Monday, July 19, 2010


So Downie has hit the nail on the head again, and lest I were to take over her blog with a mere comment I'm writing part 2 on mine.   Don't misunderstand me, I'm grateful for the ideas and how it takes less space to store it.  It's just that I haven't joined this century.  I can't afford it.  But then again, I can't afford not to.  We have an extensive collection, but the new format is always more expensive, the converters, the speed at which it becomes obsolete...

Nearly a year ago I purchased a digital record converter.  SO EXCITED!  Now, not so much.  After installing the software and getting all set up I've found not too terribly outdated computer didn't have an internal speaker... doesn't that come standard, no.  I don't know where to begin looking for one, and don't want to buy one just to find out there's something else I'd need to get it going.  GOOD GRIEF!

And I'm so totally in concurrence about the life expectancy of CDs and DVDs.  How many have been pitched because the kids still live here.  Does anyone out there have blueray?  Do they really NOT get destroyed?  I know they play DVDs but CDs too?

So here I live in my techno-blur of Records (yes 33 1/3, 45...) VHS tapes, 35 mm film camera, slides...  I have a desktop computer... Can you say 8-Track tape (no, I don't have any of those)?  Talk about something that never wears out.  Heck, last I knew my mother still has her old reel-to-reel.

I hate change I can't keep up.  But, I suppose this isn't the only thing in life in which I'm outdated.  (I'm sure I've all too clearly given away my age.)  Besides, if these companies really want it to not be pirated why not get credit for old devises and recordings. Please, tell me I'm not the only one that has herself strung out over the decades.

Friday, July 16, 2010

An island trip

About a year ago my, then, 5 year old was invited to see the inside of the plane a friend of ours flies.  My son, Scotty, asked if he could fly to an island.  The pilot, thinking theoretically, replied yes.  So my son was ready to go.  Disappointed he resigned himself to a mainland visit of a non-moving plane.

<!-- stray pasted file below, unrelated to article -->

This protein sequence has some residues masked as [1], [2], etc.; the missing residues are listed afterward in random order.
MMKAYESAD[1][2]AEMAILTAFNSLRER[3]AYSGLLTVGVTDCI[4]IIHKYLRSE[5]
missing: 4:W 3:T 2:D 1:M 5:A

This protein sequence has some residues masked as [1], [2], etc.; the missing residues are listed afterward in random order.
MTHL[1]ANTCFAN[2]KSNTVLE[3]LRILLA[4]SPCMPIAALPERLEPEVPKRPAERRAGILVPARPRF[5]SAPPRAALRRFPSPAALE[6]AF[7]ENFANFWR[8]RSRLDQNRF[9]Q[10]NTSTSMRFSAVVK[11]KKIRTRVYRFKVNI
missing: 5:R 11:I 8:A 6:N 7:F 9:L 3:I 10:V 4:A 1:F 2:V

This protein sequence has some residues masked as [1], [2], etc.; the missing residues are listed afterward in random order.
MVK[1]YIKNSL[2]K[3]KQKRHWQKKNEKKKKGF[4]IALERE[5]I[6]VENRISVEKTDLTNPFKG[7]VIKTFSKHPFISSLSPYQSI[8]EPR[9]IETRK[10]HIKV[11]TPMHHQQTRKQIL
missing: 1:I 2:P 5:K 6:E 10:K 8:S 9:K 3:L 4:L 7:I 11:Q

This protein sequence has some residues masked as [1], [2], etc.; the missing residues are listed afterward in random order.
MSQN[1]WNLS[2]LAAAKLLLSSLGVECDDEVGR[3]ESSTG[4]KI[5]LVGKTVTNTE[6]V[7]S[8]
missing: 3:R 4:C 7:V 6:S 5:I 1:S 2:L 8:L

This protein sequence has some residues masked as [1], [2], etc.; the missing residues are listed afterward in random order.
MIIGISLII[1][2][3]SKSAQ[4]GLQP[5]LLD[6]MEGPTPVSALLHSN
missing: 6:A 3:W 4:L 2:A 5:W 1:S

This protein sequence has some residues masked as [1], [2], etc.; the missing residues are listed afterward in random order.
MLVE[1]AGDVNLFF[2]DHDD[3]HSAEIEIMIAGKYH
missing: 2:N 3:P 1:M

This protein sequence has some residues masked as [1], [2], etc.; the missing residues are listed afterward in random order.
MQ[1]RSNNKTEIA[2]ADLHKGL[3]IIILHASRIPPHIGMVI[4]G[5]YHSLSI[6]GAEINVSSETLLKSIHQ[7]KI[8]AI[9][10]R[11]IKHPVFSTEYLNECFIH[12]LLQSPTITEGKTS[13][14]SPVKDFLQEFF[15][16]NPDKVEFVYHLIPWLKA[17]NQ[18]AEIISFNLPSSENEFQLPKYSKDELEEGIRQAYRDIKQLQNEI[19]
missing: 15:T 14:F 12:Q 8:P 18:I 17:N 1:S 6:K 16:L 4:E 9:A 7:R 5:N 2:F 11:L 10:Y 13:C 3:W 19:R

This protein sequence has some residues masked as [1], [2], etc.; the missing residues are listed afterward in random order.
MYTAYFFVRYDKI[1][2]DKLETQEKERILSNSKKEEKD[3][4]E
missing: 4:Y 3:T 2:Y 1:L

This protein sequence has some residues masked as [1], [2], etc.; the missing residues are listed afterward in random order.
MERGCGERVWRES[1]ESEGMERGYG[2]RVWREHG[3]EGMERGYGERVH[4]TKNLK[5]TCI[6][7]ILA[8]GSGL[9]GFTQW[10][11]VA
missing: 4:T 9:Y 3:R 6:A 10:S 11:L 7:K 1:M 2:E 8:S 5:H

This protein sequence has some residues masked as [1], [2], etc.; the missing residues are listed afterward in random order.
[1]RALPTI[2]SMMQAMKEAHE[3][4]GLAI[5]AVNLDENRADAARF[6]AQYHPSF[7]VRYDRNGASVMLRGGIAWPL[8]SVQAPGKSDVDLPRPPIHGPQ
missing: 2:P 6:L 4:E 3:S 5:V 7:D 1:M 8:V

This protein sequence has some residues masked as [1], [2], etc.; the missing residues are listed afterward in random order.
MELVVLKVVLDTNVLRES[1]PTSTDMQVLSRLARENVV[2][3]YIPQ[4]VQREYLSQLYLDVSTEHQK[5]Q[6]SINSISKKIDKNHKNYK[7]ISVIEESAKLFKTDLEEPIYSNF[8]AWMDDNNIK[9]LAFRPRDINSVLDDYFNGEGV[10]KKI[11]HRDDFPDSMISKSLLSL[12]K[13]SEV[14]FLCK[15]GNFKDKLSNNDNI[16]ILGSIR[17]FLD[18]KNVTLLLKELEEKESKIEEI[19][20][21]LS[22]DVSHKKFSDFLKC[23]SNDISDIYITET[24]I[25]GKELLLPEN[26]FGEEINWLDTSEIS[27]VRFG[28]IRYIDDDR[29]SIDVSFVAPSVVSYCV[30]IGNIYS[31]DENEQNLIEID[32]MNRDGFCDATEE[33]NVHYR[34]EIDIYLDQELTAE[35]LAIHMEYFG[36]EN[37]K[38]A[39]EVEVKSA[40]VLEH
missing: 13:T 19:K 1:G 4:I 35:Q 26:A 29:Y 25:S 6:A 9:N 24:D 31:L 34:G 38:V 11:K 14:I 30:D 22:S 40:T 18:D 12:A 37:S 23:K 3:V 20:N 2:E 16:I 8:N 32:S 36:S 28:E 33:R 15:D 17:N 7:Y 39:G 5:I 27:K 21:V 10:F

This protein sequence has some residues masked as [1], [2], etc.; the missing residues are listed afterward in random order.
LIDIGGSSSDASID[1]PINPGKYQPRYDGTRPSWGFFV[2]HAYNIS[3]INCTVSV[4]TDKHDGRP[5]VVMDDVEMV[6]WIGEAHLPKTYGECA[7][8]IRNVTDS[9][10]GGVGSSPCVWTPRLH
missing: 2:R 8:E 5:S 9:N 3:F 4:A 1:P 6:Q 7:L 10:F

We've made many attempts to help meets this innocent dream.  After asking a few weeks later when he would be going I decided to be a good mother and make cardboard boxes into planes for he and his friends, run down the sidewalk and take flight into our imagination.  A great deal of fun and effort later, it was insufficient to quench his desire.  After a year he's decided that he'll go on his church mission to Japan (since that's where Daddy went and it's an island.)

But he's still making alternate plans as this isn't a given and he'll be assigned the destination for his mission.  He's taken a fondness to dinosaurs and is determined to be a paleontologist.  He told Daddy the other day, "When I grow up to be a paleontologist I'll tell all the other paleontologists that we should go to Dinosaur land to find bones, it will probably be on an island so we'll have Pilot Jimmy take us."  (His brother now 21 months has taken a fondness to aircraft of any sort and are called 'flys'.)

I love the dreams of a child.  There are no limits or lack of confidence, no dream too and is taking measures to find happiness in every hope.  Let your dreams soar little one.